Day Six Notes: The Chase is Over for Soni
-- August 2, 2012
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By John Lohn
LONDON, August 2. LET'S flip the coin. Which woman is more dominant in her best event? Is it Allison Schmitt in the 200 freestyle? Or, is it Rebecca Soni in the 200 breaststroke? Heads means Schmitt. Tails means Soni. All right, we're not really using a coin to make the call, which is really hard to figure. If nothing else, Soni made her case on Thursday night.
For the second consecutive day, Soni took down the world record in the 200 breast, the event in which she was the defending champion. This time, however, she made sure it was a barrier-breaking performance. Obliterating the field by more than a second, Soni looked incredibly powerful throughout the race, but especially on the final lap. The result was a clocking of 2:19.65, marking the first time a woman has been under 2:20. In the semifinals, Soni flirted with history, going 2:20.00.
Soni gained a measure of redemption from the 100 breast, where she won the silver medal behind 15-year-old Lithuanian upstart Ruta Meilutyte. In the 200 breast, there was going to be no upset from a field that was exquisite behind Soni. It just didn't matter. The New Jersey native, who trains under Dave Salo at Trojan Swim Club, is another world in the longer event.
From the 2008 Olympics until now, Soni has had just one hiccup in the 200 breast, when she faltered on the final lap at the 2009 World Championships and finished out of the medals. Otherwise, she has been untouchable. Not only does she own impressive speed, her endurance is equally stellar. Put those traits together and it forms the perfect combination.
How badly did Soni want to go into charted territory? The normally reserved swimmer looked up at the scoreboard and pumped her fist multiple times to celebrate the victory. She even pushed up onto the lane line for a brief moment. It was sheer joy for Soni, who has been chasing that kind of time for a couple of years.
"I'm so happy," Soni said. "I didn't try to focus on medals or records. I just wanted to swim one more race the way I knew I could. It's my goal since I was a little kid to swim under 2:20. When my coach told me you're going to be the first woman to go under 2:20, I've been chasing it ever since and I'm so happy."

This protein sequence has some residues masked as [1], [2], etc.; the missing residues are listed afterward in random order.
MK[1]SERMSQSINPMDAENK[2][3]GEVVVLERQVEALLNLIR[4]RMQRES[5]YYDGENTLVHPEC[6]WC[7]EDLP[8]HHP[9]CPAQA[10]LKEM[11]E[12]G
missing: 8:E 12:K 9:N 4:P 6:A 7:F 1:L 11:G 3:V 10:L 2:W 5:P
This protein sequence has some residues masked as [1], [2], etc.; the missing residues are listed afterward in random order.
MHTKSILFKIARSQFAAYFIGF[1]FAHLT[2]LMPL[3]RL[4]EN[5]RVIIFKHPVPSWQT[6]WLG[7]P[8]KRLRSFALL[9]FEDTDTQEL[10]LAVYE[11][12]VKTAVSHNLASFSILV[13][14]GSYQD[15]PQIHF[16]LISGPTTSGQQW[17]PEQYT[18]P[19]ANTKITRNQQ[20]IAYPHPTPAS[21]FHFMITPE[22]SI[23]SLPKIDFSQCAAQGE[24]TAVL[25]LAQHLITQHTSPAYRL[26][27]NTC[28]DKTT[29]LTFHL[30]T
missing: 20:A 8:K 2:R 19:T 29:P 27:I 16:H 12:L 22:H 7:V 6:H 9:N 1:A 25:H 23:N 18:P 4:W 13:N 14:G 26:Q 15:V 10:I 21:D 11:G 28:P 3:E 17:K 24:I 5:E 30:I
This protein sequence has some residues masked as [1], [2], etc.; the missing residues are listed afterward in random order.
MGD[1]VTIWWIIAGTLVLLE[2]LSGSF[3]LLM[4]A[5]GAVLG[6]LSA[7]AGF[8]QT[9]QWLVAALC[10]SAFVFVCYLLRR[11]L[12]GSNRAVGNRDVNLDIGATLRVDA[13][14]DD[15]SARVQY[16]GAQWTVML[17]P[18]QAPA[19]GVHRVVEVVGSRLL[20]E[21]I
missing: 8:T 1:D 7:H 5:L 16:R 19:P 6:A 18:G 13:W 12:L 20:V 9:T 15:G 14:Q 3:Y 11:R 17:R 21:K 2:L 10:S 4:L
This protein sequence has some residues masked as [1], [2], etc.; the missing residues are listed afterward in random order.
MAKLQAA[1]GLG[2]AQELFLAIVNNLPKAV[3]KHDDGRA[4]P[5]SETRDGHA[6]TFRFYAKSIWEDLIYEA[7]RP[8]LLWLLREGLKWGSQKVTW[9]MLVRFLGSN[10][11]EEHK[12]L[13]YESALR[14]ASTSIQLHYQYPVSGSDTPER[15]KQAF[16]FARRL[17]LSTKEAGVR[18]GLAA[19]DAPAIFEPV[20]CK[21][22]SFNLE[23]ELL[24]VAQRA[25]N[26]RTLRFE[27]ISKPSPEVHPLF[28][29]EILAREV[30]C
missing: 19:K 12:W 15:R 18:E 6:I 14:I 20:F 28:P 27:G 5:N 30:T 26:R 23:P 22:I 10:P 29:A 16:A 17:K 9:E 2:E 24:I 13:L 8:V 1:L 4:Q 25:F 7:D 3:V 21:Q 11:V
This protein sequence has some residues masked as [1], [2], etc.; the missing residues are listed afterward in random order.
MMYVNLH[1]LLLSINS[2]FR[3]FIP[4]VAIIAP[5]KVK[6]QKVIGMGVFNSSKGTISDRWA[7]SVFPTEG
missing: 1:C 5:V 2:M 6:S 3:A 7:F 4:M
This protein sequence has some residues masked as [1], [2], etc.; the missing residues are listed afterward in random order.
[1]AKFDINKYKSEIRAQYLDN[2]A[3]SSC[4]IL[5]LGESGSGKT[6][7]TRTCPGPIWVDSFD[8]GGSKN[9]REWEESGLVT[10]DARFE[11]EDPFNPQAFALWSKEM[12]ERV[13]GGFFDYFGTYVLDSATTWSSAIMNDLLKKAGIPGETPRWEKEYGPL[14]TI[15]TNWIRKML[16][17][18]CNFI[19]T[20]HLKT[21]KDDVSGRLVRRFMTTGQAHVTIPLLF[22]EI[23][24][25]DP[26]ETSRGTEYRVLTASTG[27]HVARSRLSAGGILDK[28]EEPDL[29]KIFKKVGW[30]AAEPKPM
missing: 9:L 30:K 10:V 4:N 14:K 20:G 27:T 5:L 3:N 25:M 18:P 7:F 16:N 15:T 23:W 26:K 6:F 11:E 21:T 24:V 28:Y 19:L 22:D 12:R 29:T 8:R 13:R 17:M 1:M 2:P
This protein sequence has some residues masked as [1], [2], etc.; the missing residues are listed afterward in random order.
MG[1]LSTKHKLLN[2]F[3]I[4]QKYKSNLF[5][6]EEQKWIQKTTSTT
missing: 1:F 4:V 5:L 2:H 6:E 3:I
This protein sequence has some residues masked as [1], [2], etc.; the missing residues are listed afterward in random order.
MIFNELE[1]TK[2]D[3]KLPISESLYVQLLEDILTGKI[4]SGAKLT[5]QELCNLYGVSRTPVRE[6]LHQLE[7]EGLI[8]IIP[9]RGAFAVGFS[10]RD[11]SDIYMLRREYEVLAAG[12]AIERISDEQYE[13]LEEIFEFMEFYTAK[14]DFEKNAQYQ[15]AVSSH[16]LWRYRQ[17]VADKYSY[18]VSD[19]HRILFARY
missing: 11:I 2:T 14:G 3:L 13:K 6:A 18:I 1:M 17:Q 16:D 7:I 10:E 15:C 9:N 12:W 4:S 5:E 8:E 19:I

**In the leadup to the Olympics, Tyler Clary made headlines for questioning the work ethic of Michael Phelps. Maybe now, he'll be known for being an Olympic champion, and for knocking off the reigning Olympic and world champion, Ryan Lochte, in the process. Closing strong, Clary took top honors in the 200 backstroke with a time of 1:53.41.
Clary has been in a tough position in the United States, overshadowed by the efforts of Phelps and Lochte, men who contest similar events. For Clary, this was his way of emerging into the bright lights. By taking down one of the big names of the sport, Clary officially revealed himself to be one of the top guns in the sport, a distinction which should further take off as he moves in to pick up where Phelps will leave off by heading into retirement.
"It's complete redemption," Clary said. "The fact that Trials didn't go the way I wanted and everything that's been going on leading up to this. It's a testament to me more than anything that I can handle anything that gets thrown at me."
**How fast were the semifinals of the 50 freestyle? For a pair of athletes, going sub-22 didn't even lan a berth to the championship final. Ten swimmers cracked the 22-second barrier, with defending champion Cesar Cielo of Brazil and American Cullen Jones sharing the top spot with efforts of 21.54. The tough-luck spots went to South Africa's Gideon Louw and Russia's Andrey Grechin, who had respective efforts of 21.92 and 21.98.
**When Nathan Adrian won the 100 freestyle on Wednesday night, he ended a 24-year drought in the event for the United States. Still, that wasn't the longest the U.S. has gone with a gold medal in a men's discipline. On the men's side, the United States hasn't prevailed in the 400 free or 1500 since the 1984 Games in Los Angeles.
For the women, the United States hasn't won the 200 backstroke since Melissa Belote bested the field at the 1972 Games in Munich. But that futility should come to an end tomorrow when Missy Franklin hops in the water for her signature event. The reigning world champion, Franklin is the heavy favorite and widely expected to break the world record.
**The only members of Team USA who have not competed yet will get their chance tomorrow morning in the preliminaries of the 1500 freestyle and women's 50 free. Andrew Gemmell and Connor Jaeger have bided their time while cheering on their teammates, and finally get their Olympic opportunity. Gemmell and Jaeger are fourth and fifth, respectively, in the world rankings. Additionally, Kara Lynn Joyce will race in the 50 free.
**The updated regional medal count has the Pacific Rim staying on top with 28 medals, to the 25 collected by the Americas. The Europeans moved their total to 17 and Africa stayed at two.
Follow John Lohn on Twitter: @JohnLohn
Courtesy of: Peter H. Bick